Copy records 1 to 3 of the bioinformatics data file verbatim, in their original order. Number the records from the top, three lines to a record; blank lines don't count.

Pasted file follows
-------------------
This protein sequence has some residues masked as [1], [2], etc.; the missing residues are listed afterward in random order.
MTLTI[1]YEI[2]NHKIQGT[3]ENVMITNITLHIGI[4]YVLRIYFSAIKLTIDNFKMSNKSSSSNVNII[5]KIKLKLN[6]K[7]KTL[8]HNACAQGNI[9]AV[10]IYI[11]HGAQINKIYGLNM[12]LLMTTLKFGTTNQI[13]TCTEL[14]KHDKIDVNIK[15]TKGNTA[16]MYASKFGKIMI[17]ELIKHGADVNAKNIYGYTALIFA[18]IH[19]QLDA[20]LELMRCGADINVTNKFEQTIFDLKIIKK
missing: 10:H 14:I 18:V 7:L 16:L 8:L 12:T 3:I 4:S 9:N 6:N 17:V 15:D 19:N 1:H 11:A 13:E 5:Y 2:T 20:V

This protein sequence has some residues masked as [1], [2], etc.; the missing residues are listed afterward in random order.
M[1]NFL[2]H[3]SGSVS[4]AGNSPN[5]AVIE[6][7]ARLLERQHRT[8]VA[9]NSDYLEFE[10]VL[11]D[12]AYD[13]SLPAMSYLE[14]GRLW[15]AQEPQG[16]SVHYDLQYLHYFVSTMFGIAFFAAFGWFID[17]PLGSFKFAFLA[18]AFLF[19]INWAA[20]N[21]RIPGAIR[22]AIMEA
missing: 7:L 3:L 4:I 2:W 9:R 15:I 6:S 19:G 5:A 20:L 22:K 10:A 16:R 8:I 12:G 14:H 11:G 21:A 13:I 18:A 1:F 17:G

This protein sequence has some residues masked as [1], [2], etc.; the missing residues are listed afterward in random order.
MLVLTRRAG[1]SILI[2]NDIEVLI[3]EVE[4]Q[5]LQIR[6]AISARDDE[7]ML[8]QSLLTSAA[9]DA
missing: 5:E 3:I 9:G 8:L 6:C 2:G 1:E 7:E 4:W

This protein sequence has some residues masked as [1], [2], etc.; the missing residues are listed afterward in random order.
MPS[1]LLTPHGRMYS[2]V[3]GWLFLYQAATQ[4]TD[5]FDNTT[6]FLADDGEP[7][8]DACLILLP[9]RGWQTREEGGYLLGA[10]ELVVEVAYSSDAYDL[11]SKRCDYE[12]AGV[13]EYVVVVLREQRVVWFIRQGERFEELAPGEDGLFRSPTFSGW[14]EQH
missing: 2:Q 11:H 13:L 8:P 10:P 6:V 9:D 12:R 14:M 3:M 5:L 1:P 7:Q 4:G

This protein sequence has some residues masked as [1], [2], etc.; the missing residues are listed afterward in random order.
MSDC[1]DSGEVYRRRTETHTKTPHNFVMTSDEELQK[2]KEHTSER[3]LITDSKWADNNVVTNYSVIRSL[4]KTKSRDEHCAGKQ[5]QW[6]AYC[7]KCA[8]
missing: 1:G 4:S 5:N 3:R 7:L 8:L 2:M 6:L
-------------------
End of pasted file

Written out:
This protein sequence has some residues masked as [1], [2], etc.; the missing residues are listed afterward in random order.
MTLTI[1]YEI[2]NHKIQGT[3]ENVMITNITLHIGI[4]YVLRIYFSAIKLTIDNFKMSNKSSSSNVNII[5]KIKLKLN[6]K[7]KTL[8]HNACAQGNI[9]AV[10]IYI[11]HGAQINKIYGLNM[12]LLMTTLKFGTTNQI[13]TCTEL[14]KHDKIDVNIK[15]TKGNTA[16]MYASKFGKIMI[17]ELIKHGADVNAKNIYGYTALIFA[18]IH[19]QLDA[20]LELMRCGADINVTNKFEQTIFDLKIIKK
missing: 10:H 14:I 18:V 7:L 16:L 8:L 12:T 3:I 4:S 9:N 6:N 17:V 15:D 19:N 1:H 11:A 13:E 5:Y 2:T 20:V

This protein sequence has some residues masked as [1], [2], etc.; the missing residues are listed afterward in random order.
M[1]NFL[2]H[3]SGSVS[4]AGNSPN[5]AVIE[6][7]ARLLERQHRT[8]VA[9]NSDYLEFE[10]VL[11]D[12]AYD[13]SLPAMSYLE[14]GRLW[15]AQEPQG[16]SVHYDLQYLHYFVSTMFGIAFFAAFGWFID[17]PLGSFKFAFLA[18]AFLF[19]INWAA[20]N[21]RIPGAIR[22]AIMEA
missing: 7:L 3:L 4:I 2:W 9:R 15:I 6:S 19:G 5:A 20:L 22:K 10:A 16:R 8:I 12:G 14:H 11:G 21:A 13:I 18:A 1:F 17:G

This protein sequence has some residues masked as [1], [2], etc.; the missing residues are listed afterward in random order.
MLVLTRRAG[1]SILI[2]NDIEVLI[3]EVE[4]Q[5]LQIR[6]AISARDDE[7]ML[8]QSLLTSAA[9]DA
missing: 5:E 3:I 9:G 8:L 6:C 2:G 1:E 7:E 4:W